May 4, 2013
Alleged hit-and-run driver irks reader
I was appalled and shocked with the seemingly relaxed and almost indifferent attitude shown by Mr. Letteer as he walked out of the magistrate’s office following his preliminary hearing on April 29.
I cannot fathom how someone who has allegedly caused such great pain and grief can look so composed and almost disconnected from the world around him. I cried when I read Mr. Miller’s accounting of the last moments of his son’s life as I looked down at my nearly 3-year-old son resting on my lap. I cannot imagine, nor would I even try, to understand the pain the Miller family must be feeling.
And before some ACLU supporters give me a lecture on innocent until proven guilty, trial by his peers, etc., the purpose of this letter is to say there is one person who can clear this all up and allow the Miller family to add some closure for their terrible loss. And that one person is Mr. Letteer.
He alone knows the truth and if he were an honorable man he would stand up tall and tell the truth. No stories, no twisting of the facts, no hiding behind nuances of the law, just tell the truth. If he was not driving the car then he almost surely knows who was driving the car.
Tell the truth. If he was driving the car, tell the truth, and accept the consequences of his actions. How can someone look at the image in the mirror or sleep at night knowing that the truth will start the healing process and stay silent?
Kevin Miller will never have an adult life; he will never again enjoy the feel of grass beneath his feet, the joy of another baseball game or the warmth of the sun on his face.
You Mr. Letteer will after you tell the truth and pay the consequences of your actions.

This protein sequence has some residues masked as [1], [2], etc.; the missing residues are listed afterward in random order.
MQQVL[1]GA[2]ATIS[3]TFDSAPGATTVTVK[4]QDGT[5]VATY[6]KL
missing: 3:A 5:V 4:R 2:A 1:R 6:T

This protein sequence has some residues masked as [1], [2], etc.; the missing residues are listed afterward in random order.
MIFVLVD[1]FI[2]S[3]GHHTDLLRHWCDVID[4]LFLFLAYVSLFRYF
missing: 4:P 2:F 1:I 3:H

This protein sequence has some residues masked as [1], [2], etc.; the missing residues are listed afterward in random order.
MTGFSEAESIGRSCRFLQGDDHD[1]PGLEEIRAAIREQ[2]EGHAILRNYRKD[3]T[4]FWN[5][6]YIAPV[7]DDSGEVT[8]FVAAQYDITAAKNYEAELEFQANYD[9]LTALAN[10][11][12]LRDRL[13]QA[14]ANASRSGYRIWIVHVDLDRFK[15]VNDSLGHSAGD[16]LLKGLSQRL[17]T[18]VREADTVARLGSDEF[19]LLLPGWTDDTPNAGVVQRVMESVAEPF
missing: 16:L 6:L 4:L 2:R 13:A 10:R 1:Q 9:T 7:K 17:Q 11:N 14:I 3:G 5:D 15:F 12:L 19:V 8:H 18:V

Be a man Mr. Letteer, stand before your fellow man as opposed to cowering behind a defense attorney, and tell the truth.
Do not be so callous and self-centered to drag the Miller family through a court case where they will have to relive that horrible night all over again.
Be a man and tell the truth.
Privatization wrong for many reasons
A recent editorial in my area called for selling of the Pennsylvania Wine and Spirit Stores as a way to solve the state’s budget deficit. I think this is a bad idea. Lawmakers in Harrisburg have plenty of challenges ahead of them. Dismantling the Wine and Spirit Stores isn’t one of them.
Right now, the state generates revenue more than $500 million a year from the sale of wine and spirits, including $100 million in profits. How will we make up that loss in revenue? Higher taxes, anyone? Governor Corbett’s scheme, just like all past privatization plans, calls for major increase in liquor licenses.
We should think about the potential negative impact in our communities of the proliferation of privately-operated liquor stores.
I am an employee of the PA Wine and Spirits stores. I am not alone in opposing privatization.
Pennsylvania Wine and Spirit employees help generate hundreds of millions of dollars for the state and keep our communities safe by keeping alcohol out of the hands of VIP & minors.
These good, family-sustaining jobs would be replaced with minimum wage jobs with no benefits, hardly a step in the right direction for Pennsylvania.